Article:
Security Experts:

Details of U.S. 'Top Secret' Clearance Holders Leaked Online

The personal details of thousands of individuals who submitted job applications to an international security firm were exposed online due to an unprotected storage server set up by a recruiting services provider.

Chris Vickery of cyber resilience firm UpGuard discovered on July 20 an Amazon Web Services (AWS) S3 storage bucket that could be accessed by anyone over the Internet. The server stored more than 9,400 documents, mostly representing resumes of people who had applied for a job at TigerSwan, an international security and global stability firm.

The documents included information such as names, physical addresses, email addresses, phone numbers, driver’s license numbers, passport numbers and at least partial social security numbers (SSNs). In many cases, the resumes also provided information on security clearances from U.S. government agencies, including the Department of Defense, the Secret Service, and the Department of Homeland Security. Nearly 300 of the exposed resumes listed the applicant as having a “Top Secret/Sensitive Compartmented Information” clearance.

According to UpGuard, a majority of the individuals whose information was compromised were military veterans, but hundreds of resumes belonged to law enforcement officers who had sought a job at TigerSwan, a company recently described by The Intercept as a “shadowy international mercenary and security firm.”

The list of affected people also includes a former United Nations worker, an active Secret Service agent, a parliamentary security officer from Eastern Europe, and a logistical expert from Central Africa.

UpGuard also highlighted that some of the individuals whose details have been leaked are Iraqi and Afghan nationals who worked with U.S. and Coalition forces. Experts believe the leak could pose a serious risk to these individuals if someone other than UpGuard found the unprotected storage server.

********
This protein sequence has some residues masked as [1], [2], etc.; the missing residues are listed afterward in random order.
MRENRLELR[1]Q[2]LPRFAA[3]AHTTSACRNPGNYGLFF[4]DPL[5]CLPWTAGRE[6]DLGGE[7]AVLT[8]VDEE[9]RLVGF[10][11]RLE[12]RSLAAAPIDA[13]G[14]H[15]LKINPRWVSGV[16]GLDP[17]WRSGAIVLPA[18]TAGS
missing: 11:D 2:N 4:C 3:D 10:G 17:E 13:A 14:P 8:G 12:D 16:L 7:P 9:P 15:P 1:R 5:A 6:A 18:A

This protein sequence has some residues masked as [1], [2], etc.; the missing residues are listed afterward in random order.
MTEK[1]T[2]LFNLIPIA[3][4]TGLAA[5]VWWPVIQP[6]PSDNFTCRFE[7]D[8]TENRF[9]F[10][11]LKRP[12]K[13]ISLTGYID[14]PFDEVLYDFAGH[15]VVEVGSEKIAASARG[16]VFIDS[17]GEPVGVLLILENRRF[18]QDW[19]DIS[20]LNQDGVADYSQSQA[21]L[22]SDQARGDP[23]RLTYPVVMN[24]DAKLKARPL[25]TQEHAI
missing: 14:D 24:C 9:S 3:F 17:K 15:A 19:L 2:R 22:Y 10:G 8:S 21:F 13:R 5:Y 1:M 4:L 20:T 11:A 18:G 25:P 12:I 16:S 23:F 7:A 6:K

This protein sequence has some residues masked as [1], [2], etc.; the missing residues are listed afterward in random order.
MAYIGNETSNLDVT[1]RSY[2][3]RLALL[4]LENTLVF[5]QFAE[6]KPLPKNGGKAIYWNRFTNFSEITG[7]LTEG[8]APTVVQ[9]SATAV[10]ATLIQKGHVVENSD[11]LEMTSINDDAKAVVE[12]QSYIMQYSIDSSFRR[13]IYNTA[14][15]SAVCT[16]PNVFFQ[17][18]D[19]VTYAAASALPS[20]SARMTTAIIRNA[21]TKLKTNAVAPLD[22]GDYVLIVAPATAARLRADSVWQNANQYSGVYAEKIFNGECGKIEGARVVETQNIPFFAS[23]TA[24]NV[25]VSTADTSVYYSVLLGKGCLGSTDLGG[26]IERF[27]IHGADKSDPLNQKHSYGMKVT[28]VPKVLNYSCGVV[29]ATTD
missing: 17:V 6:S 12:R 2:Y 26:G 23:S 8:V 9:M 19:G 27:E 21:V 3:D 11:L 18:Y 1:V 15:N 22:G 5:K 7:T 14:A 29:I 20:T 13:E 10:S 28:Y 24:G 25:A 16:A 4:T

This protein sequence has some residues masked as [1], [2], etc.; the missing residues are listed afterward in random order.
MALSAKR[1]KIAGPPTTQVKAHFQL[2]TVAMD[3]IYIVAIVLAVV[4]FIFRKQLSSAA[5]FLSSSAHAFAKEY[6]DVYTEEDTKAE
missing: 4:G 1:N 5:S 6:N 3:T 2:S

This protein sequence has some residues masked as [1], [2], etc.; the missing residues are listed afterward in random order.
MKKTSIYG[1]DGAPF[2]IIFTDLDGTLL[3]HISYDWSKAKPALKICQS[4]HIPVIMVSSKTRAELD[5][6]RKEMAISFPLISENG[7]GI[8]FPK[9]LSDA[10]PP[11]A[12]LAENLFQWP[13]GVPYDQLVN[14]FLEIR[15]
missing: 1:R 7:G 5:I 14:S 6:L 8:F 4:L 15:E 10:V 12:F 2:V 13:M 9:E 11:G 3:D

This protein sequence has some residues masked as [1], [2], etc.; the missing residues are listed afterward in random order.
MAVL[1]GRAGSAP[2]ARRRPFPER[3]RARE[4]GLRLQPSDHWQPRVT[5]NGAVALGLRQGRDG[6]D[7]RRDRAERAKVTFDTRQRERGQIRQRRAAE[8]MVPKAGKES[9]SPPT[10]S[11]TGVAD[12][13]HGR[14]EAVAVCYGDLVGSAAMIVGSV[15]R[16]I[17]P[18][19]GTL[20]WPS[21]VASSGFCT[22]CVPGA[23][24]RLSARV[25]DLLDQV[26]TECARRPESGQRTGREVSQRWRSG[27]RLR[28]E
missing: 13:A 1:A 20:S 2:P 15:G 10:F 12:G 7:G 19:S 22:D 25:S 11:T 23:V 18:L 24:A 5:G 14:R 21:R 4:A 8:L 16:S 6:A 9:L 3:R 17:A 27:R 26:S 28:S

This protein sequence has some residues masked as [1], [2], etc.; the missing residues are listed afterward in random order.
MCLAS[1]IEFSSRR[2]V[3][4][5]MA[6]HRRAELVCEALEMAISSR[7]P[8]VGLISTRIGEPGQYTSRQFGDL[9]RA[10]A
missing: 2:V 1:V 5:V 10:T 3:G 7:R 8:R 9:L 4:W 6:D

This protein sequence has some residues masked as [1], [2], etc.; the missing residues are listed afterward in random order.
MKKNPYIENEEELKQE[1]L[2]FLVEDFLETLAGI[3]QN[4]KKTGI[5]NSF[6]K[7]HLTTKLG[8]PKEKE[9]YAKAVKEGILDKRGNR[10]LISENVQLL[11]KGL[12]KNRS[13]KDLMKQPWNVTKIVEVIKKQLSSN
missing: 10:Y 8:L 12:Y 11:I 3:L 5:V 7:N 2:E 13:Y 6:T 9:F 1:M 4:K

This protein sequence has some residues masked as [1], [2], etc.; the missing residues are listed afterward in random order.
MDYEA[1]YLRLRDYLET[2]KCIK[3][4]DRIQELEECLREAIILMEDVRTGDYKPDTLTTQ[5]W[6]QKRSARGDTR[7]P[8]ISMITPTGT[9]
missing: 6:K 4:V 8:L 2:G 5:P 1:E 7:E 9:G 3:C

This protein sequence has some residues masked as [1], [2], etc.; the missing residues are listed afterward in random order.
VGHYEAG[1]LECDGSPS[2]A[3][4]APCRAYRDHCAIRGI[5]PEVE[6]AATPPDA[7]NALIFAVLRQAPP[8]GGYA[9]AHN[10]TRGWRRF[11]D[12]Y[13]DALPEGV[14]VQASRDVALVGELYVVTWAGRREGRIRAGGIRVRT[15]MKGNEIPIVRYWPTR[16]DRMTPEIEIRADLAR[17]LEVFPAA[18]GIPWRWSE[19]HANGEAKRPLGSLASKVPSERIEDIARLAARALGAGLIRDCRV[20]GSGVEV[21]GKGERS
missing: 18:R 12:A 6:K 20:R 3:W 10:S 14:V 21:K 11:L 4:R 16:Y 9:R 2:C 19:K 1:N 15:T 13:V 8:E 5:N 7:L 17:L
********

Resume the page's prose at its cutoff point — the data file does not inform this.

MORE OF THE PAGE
UpGuard informed TigerSwan about the leak on July 21, but the files were left unprotected until August 24. In a statement published on its website, TigerSwan clarified that the files were exposed by TalentPen, a recruiting firm whose services it had used between 2008 and February 2017.

TigerSwan said it initially believed that UpGuard’s warnings via email and phone were part of a phishing attack, especially since the notifications came shortly after the WannaCry and NotPetya malware outbreaks and the URLs provided by the cybersecurity firm were not linked to TigerSwan. The company realized that UpGuard’s claims were legitimate only on August 31, when it was contacted by reporters, but by that time the storage server had been secured by TalentPen.

TigerSwan says it’s in the process of contacting affected individuals. The company has advised people who submitted a resume on its website between 2008 and 2017 to call a hotline (919-274-9717) to find out if they are impacted by the incident.

In order to help prevent these types of leaks, Amazon recently announced the launch of Macie, a new security service designed to help AWS users protect sensitive data.

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Eduard Kovacs is an international correspondent for SecurityWeek. He worked as a high school IT teacher for two years before starting a career in journalism as Softpedia’s security news reporter. Eduard holds a bachelor’s degree in industrial informatics and a master’s degree in computer techniques applied in electrical engineering.